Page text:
Balancing conservation with modern living
Simon Bennet clashed with Kevin McCloud over a Tudor guildhall restoration in Stowmarket, Suffolk
The Grand Designs Tudor Guildhall restoration took place on a leafy plot in Stowmarket, Suffolk. Simon Bennet and Jill Wilshaw bought the rundown building in 2006, with the intention of restoring the guildhall and converting the barn into a three-bedroom family home. The two would connect via a glazed cube.
The smaller building was thought to be the UK’s smallest surviving Tudor civic building. It’s of national importance, so getting the restoration right was of paramount importance. Kevin McCloud was keen to offer his advice and views on how to approach the project, but his views didn’t quite align with Simon’s.
Both buildings were stripped back to their original timber frames, repairs made and materials such as lambswool and fibreboard used to gain high levels of insulation.
Archaeologist Leigh Alston surveyed the development as part of a routine pre-requisite for planning permission. This is when the couple realised the importance of the site. Simon used Leigh’s archaeological report as a blueprint for the plans and hired architect Keith Day of Keith Day Architects to draw up a design. He then hired a builder on a fixed-price contract, so that any overspend was the builder’s responsibility.
‘If you have a good architect and a good builder, who is employed on a turnkey contract, you don’t need a project manager,’ said Simon. He did regularly visit the site, however.
The Grand Designs Tudor guildhall takes shape
Inside the barn, the layout on the ground floor was configured with a spacious kitchen and living area, bisected by a generous, double-height entrance hall with expanses of glazing to let light into the rest of Simon and Jill’s home.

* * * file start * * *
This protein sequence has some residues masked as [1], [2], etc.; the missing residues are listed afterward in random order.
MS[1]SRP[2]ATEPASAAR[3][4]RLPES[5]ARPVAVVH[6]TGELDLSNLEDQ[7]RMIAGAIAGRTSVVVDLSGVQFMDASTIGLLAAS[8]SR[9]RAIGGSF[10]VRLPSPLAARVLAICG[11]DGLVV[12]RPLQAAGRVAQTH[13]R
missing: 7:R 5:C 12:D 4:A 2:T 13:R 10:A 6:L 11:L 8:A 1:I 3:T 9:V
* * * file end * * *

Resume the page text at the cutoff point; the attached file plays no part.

The arrangement of rooms on the first floor included the main bedroom with en-suite bathroom, plus two more bedrooms, a bathroom and a study. Jill expressed her concerns, as the scheme developed, that the rooms looked a bit small.
A new glazed, oak-framed cube connects the barn to the guildhall, which became the couple’s impressive dining room. ‘It was quite important that this room was going to be how I wanted it,’ Jill said. For her, this building would be a sanctuary from the modern world.
‘Simon and our son, Christopher, wanted a big flat-screen TV, but you can’t do that. It had to be without too much modern stuff,’ she said. ‘There’s just something about this place, I don’t want a lot of modern noise around.’
Conservation vs modern living
The couple painstakingly recreating the original medieval roof. They also conceded to Kevin McCloud’s pleas to conserve some of the later additions to the guildhall, such as the Victorian wall panels featuring markings to ward off evil spirits. Kevin hailed the project as an absolute delight but did regret the loss of some of the guildhall’s former higgledy-piggledy character.
But the couple had no regrets. ‘Conservation was never on my mind,’ Simon said. ‘We did a lot of restoration using traditional materials such as lambswool and fibreboard, but we still designed a house for the way we live today.
‘In a world where energy costs are high, we have to put modern materials into listed buildings to achieve the appropriate levels of energy efficiency and to make them comfortable to be in. However, I think the compromise needs to swing away from conservation towards more modern living. I pushed hard for that.’